What is a ‘Green Roof’?
As it has been mentioned in our Greenest Place in America article, the city is not known for its environmental friendliness. But, this perception is uninformed. There is a great deal of work that has gone into making city life, and city planning, into a pursuit that is not only sensitive to the environment, but is actually active in addressing environmental issues like better air quality, greater energy efficiency, and global climate change.
One method which has been in place for a number of years in urban settings is ‘green roofing’. But, what is that, exactly?
Green roofs are designed to incorporate the physical placement of living vegetation into a building’s design, most often planted in soil that is bedded in the roof itself. Green roofs are designed to allow for self-contained growth, complete with drainage systems to sustain vegetation, and to manage storm water runoff. They have a number of benefits which have an impact on the reduction of harmful factors and promotion of green building best practicees, such as:
- Natural insulation which allows for greater energy efficiency and heat retention in winter months
- Overall temperature reduction in summer season, reducing need for HVAC cooling systems
- Reduction of rainwater runoff, and promotion of rain harvesting
- Natural pollutant filters that contribute to better air quality
- Natural filters that remove heavy metals in rainwater
The scale of green roof technology varies from farmhouses in Iceland that use green roofs to retain heat, to green roofs in the United Kingdom that incorporate them to provide greenery to urban dwellers who otherwise don’t have access to natural green space. And some green roofing projects have been legislatively mandated, as they are in Toronto, for many residential and industrial buildings.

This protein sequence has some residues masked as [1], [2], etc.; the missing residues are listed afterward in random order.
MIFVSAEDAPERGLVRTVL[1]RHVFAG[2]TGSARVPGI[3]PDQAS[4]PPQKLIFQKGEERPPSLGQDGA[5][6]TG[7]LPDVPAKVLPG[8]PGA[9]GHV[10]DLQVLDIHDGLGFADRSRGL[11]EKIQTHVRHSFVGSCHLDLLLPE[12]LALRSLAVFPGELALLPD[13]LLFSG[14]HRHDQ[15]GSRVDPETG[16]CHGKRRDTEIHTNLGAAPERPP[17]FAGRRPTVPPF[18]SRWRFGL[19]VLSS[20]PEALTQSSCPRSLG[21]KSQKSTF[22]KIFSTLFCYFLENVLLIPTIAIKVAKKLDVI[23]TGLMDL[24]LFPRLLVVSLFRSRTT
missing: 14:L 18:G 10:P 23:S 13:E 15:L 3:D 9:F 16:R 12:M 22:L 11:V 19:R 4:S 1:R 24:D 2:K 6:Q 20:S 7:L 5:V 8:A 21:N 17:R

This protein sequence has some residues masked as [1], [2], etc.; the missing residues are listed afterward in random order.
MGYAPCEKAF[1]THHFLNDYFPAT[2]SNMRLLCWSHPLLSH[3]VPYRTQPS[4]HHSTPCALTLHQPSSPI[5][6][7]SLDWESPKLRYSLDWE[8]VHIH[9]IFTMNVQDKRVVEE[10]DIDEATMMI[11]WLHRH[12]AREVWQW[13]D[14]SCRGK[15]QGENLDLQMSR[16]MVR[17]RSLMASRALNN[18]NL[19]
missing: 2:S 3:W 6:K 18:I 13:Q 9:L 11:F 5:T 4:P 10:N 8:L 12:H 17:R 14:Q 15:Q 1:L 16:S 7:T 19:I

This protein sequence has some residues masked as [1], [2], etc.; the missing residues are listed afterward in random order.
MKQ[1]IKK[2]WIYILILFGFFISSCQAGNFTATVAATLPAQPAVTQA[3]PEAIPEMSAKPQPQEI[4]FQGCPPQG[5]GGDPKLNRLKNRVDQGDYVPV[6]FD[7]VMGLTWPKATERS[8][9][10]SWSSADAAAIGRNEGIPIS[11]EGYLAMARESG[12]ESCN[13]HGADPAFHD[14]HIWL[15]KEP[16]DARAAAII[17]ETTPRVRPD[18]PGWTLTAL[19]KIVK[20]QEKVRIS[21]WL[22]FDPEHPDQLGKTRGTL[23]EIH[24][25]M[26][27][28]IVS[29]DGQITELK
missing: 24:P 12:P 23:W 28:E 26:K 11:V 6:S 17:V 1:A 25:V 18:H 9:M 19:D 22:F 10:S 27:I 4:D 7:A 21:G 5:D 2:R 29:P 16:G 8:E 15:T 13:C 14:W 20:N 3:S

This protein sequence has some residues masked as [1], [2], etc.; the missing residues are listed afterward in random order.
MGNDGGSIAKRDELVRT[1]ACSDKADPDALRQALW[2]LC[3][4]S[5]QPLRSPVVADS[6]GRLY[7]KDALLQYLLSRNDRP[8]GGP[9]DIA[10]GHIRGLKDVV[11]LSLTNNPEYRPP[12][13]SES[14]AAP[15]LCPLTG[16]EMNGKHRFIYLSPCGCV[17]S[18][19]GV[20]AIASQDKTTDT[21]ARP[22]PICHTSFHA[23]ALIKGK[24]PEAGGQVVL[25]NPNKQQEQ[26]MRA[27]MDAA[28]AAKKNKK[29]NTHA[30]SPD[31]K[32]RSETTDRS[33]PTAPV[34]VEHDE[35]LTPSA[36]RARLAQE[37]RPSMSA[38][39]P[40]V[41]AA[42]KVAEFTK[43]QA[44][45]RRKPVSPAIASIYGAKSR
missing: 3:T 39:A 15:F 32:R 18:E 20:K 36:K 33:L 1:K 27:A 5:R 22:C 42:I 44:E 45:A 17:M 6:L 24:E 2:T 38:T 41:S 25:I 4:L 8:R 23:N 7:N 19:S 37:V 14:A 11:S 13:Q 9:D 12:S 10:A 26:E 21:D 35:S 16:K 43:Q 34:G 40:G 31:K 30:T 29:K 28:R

Recently, a green roof was installed in one of the tallest buildings in the world, The Willis Tower in Chicago, formerly the Sears Tower. And yet many other high-profile green roofs, like Chicago City Hall, Canary Wharf In London, and the Dearborn, MI Ford Motor company plant, have shown that green roofs are viable elements in city planning and green building in a number of contexts.
Along with the other benefits of city life that make green living a matter of course (widespread public transit use, local consumerism that encourages walking and biking to access amenities, greater use of resources through apartment living, and more), green roofing is a green building technique that has been used for centuries in rural settings, but seems to be an indicator of where we should be heading in 21st Century urban development, too.
Although green roofing has its pros and cons, the benefits they present seem significant enough to hope that city planners, designers, and local politicians to take a look at the viability of roof gardens.